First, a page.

I have a sweet confession — I love cookies. I’ll take a pass on cake and I have no time for muffins, but cookies are my kryptonite. Hmmm, delicious cookie krypto. But because wheat, barley, and rye are off the menu for me (and for those with gluten issues) I’ve had to feed my cookie addiction with gluten-free alternatives, which are often far more expensive.


My favourite gluten-free bakery is a place in Toronto’s Junction called Bunner’s. It’s a tiny hole in the wall but they make this delicious thing called The Supersonic Cookie which contains oats, chocolate chips, cranberries, pumpkin, sunflower, and flax seeds.

The cookie is awesome. What’s not awesome for gluten-free cookie addicts (like me) is the price — Bunner’s Supersonic sells for $2.83 per cookie. Doesn’t sound like much, but at three bucks a hit my cookie fix was costing me.

That’s the way the cookie crumbles! Or so I thought. When Bunner’s published their amazing cookbook, Bunner’s Simple & Delicious Gluten-Free Vegan Treats, I thought I had my pricey addiction licked ’cause baking at home would be cheaper.


Not so fast. Those sneaky sneakers packed that recipe book with everything BUT their famous Supersonic. Since those smart cookies must make a lot of dough off their secret Supersonic recipe, I decided to build my own version — and so The Squawksonic was born!


I started my adventure by eating cookies. Then weighing cookies. Then researching GF cookies. Then making and baking GF cookies. Then calculating the cost of homemade vs. Bunner’s. Then eating more cookies.


By the time I was done I was baked. I also made a few changes based on what I like in a cookie so The Squawksonic isn’t an exact copy of The Supersonic. The biggest difference is cost — despite the ridiculous price of gluten-free ingredients you’ll pay around 55-cents per cookie — an 80 per cent savings over the bakery version.

In true Squawkfox fashion I got nerdy over something simple like cookies by making a spreadsheet. Doing the math based on my ingredient cost, you’ll pay around $8.85 for a 16-count batch of Squawksonics. Making these large cookies smaller will save you some dough.


The Cookie Calculator Spreadsheet: Squawksonic Cost Calculation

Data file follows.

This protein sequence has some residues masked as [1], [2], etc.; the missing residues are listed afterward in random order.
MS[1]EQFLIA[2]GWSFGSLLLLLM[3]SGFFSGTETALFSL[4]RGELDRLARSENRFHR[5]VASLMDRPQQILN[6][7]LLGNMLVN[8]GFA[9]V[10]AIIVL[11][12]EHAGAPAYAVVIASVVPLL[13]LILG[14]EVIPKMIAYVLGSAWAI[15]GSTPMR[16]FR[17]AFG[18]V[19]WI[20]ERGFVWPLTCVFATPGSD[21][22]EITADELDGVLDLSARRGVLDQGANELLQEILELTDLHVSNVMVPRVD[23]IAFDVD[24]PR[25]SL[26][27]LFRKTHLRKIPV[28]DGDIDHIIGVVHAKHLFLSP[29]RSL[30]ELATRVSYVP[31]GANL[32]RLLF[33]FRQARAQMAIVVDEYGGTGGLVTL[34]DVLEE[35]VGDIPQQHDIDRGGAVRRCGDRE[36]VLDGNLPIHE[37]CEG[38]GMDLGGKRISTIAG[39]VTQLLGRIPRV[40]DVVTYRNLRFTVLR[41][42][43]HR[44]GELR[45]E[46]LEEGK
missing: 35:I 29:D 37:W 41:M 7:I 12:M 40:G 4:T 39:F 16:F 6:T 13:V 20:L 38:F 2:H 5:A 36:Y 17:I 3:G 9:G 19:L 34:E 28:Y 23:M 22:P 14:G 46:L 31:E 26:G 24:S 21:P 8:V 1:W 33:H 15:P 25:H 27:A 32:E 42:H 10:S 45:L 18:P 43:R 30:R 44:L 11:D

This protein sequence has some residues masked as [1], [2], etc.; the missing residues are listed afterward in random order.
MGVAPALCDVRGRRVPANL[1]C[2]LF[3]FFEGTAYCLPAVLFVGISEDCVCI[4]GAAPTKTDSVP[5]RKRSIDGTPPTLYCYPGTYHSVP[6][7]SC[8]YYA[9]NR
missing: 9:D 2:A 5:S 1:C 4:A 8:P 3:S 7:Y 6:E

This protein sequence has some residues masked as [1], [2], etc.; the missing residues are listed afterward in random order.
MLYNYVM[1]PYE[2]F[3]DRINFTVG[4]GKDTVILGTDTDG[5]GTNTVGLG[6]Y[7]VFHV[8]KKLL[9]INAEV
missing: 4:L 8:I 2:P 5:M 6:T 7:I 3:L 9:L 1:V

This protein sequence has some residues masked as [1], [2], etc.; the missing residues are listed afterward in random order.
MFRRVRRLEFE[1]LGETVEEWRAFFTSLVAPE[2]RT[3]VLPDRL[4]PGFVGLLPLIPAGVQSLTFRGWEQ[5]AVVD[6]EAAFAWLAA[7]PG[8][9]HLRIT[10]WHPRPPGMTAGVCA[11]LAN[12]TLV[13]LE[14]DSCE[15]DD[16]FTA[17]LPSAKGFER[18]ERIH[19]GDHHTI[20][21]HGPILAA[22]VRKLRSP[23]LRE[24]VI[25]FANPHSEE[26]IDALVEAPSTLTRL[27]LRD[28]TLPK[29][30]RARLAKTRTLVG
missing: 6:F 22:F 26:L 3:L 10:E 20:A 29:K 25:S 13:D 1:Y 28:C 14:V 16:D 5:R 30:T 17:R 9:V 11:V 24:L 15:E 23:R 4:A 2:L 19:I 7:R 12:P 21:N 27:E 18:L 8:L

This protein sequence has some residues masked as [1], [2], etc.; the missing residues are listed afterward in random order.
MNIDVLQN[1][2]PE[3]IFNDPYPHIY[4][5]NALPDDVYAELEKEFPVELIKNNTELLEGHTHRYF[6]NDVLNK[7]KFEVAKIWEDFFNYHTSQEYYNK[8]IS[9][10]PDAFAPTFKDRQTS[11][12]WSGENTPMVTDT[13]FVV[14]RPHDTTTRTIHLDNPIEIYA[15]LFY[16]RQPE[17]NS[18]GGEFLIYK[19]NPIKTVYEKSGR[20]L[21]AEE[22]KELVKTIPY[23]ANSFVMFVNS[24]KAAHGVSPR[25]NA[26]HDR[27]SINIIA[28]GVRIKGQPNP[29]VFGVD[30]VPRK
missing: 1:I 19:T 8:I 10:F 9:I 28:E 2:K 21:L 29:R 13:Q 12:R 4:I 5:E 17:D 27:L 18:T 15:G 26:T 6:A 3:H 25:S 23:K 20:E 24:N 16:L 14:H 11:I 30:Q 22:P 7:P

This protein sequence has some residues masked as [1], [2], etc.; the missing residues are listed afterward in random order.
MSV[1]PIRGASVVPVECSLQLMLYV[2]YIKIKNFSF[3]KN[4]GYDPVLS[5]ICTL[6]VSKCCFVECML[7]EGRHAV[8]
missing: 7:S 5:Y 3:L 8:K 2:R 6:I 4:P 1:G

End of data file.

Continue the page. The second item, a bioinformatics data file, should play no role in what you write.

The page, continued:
Other differences include: The Squawksonic has no added sugar/sweetener, contains less molasses so it’s lighter in taste and colour, contains a lot of coconut, and uses full-sized chocolate chips. I do like the Enjoy Life Semi Sweet Chocolate Mini Chips because they are allergy friendly and vegan, but the cost is insane so I use the Kirkland brand of chips sold at Costco.

Enough of my crazy gluten-free cookie cost and composition chatter. Get baking!

Getting Baked: The Gluten-Free Squawksonic Chocolate Chip Cookie

This recipe makes around 16 cookies at around 330 calories a piece. To cut the cost or calories, reduce the size of the cookie (’cause they’re big) or reduce the cup size of chips or nuts or raisins. The only thing you cannot cut from this recipe is the xanthan gum — that’s the binding ingredient holding the whole thing together!

I stick to Bob’s Red Mill gluten-free ingredients. Bunner’s Bakery uses Bob’s Red Mill and I have zero issue spending the money on stuff that keeps my Celiac Disease from being bothersome.

Enjoy the Squawksonic for breakfast or dessert. I won’t tell. Smile.


Ingredient list:

Six steps to gluten-free cookie delicious-ish-ness

I’ve probably eaten this cookie recipe (myself) 125 times since last year. Heck, sometimes I even bake the dough. If you’re into raw gluten-free cookie dough — well, kudos. If you prefer a baked goodie, well I’m with you too. Variety people.

STEP ONE: Preheat your oven to 350F. Line cookie sheets with a Silpat Silicone Baking Mat, (this set of Silicon Baking Mats branded by Amazon is a better value) or simple parchment paper.

STEP TWO: In a large bowl, mix together your dry ingredients: oats, flour, flaxseed, coconut, sunflower seeds, pumpkin seeds, cranberries, raisins, chocolate chips, salt, cinnamon, and xanthan gum.



STEP THREE: In a medium bowl, whisk together the oil, coconut milk, and fancy molasses. I like to make a spiral, because I’m weird.


STEP FOUR: Add the wet ingredients to the dry ingredients. Mix well. Try not to eat the dough.


STEP FIVE: Using a cookie scoop or a 1/4 cup measure, scoop 16 balls of dough and place on cookie sheets. Flatten each cookie to about 1/4 inch thick and 3 1/2 inches in diameter. I like mine a little crunchier so I press out my balls to 4 inches. Yes, I just wrote about my balls. Sigh. Anyways, keep those cookies spaced around 1/2 inch apart.





STEP SIX: Bake for 15 minutes or until the tops are golden brown. Cool on baking sheets for 20 minutes and then transfer to a cooling rack. To be honest, mine never make it to a cooling rack. Sigh.


Enjoy the gluten-free yum.
Love love love,